Polynesian ceviche
The Polynesian ceviche was made with coconut milk in addition to the lime juice that essentially cooks the fish. Along with a variety of other spices, it created a thicker coating on the tender fish than a Mexican or Peruvian ceviche, but the coconut milk also took some of the bite out of the lime juice. In addition, the coconut meat was still inside the coconut and, with just a little effort, I was able to pop it out and nibble on it as well.

The lobster guacamole was probably the least memorable of the three offerings. Don’t misunderstand; it was very good, with lots of perfectly cooked, tender lobster – including hunks of large claw and tail – mixed with a moderately spicy guacamole and served with both white and purple taro chips. It was just less inventive than the other two offerings.

Lobster guacamole
We also asked for a sample of Mama’s complimentary poi so we could compare and contrast it to the poi we’d had at a luau the night before. Mama’s is hand-pounded and served fresh, with a bit of sweetness still apparent. Many of the pois I have experienced elsewhere had been allowed to ferment and developed a bit of tanginess as a result, perhaps the most familiar flavors to those who have dared to try poi at all. Reflecting on the reality that poi is often the first solid food a Hawaiian baby eats, I could never understand how a baby would accept poi, which is much more tart than mother’s milk. Having now tasted the fresh stuff, I can better understand.

With a check topping $100 including tax and tip, I had to wonder what we’d have been in for if we’d decided on a full meal.

The view from the bar
While the on-line “sample menus” at Mama’s web site strategically do not disclose prices, there are no surprises in that regard at Mama’s; everything is quite clearly laid out on the menu, including the name of the fisherperson who caught the fish. “Ono wrapped in a ti leaf … caught by Kurtis Chong Kee off the back of his jetski,” read one entry.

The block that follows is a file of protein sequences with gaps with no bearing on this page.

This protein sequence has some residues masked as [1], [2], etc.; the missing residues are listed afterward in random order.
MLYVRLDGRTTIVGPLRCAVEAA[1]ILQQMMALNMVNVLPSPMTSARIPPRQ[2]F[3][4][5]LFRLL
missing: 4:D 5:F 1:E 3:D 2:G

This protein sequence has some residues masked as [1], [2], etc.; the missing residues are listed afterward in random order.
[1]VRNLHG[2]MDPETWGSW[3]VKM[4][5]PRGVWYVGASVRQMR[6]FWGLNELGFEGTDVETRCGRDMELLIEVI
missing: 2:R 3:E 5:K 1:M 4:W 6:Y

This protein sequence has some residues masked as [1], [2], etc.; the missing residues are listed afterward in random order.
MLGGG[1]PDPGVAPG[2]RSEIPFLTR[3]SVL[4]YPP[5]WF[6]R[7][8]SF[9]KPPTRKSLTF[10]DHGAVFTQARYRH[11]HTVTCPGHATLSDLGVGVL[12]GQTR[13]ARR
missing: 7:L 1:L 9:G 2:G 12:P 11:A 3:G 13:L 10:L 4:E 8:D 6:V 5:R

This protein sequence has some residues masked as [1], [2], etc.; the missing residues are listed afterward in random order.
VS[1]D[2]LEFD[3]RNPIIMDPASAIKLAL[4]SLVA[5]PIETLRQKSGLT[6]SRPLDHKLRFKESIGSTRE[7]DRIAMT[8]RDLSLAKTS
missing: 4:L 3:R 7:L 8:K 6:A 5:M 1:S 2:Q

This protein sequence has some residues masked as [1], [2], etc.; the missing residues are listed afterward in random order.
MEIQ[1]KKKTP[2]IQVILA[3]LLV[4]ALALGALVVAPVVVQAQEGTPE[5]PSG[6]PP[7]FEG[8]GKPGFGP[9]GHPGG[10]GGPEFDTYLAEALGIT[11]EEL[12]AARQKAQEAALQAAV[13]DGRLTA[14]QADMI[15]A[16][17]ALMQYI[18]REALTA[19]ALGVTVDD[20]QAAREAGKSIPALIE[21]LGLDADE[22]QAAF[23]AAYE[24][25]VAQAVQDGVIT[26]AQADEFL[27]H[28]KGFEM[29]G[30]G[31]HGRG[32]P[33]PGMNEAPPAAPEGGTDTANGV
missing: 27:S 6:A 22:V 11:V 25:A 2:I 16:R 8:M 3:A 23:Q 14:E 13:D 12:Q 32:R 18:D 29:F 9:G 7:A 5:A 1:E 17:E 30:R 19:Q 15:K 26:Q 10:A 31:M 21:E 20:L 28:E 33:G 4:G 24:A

Seriously? I found that particular facet of its operation a bit too precious and pretentious, rather like the episode of Portlandia where the Fred Armisen and Carrie Brownstein characters go for dinner, select the chicken, and then ask about its name, where and how it was raised, and whether they could visit the farm before ordering.

That aside, the menu made it clear we’d dodged a fiscal bullet. The ono was $44, a la carte. Prices on the first page of the menu – at lunch – ranged from $36 to $75 for Tristan Island Lobster Tail “from the most remote inhabited island in the world.”

Again I ask: seriously? But for many, that type of detail and personal connection is part of the place’s appeal. Personally, I prefer excellent food well prepared, served attentively in an engaging atmosphere. In all of those areas, Mama’s excels and is well worth the visit, although I would like to know if Kurtis and his fellow fisherman get a percentage of the sales.

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Photos by Carl Dombek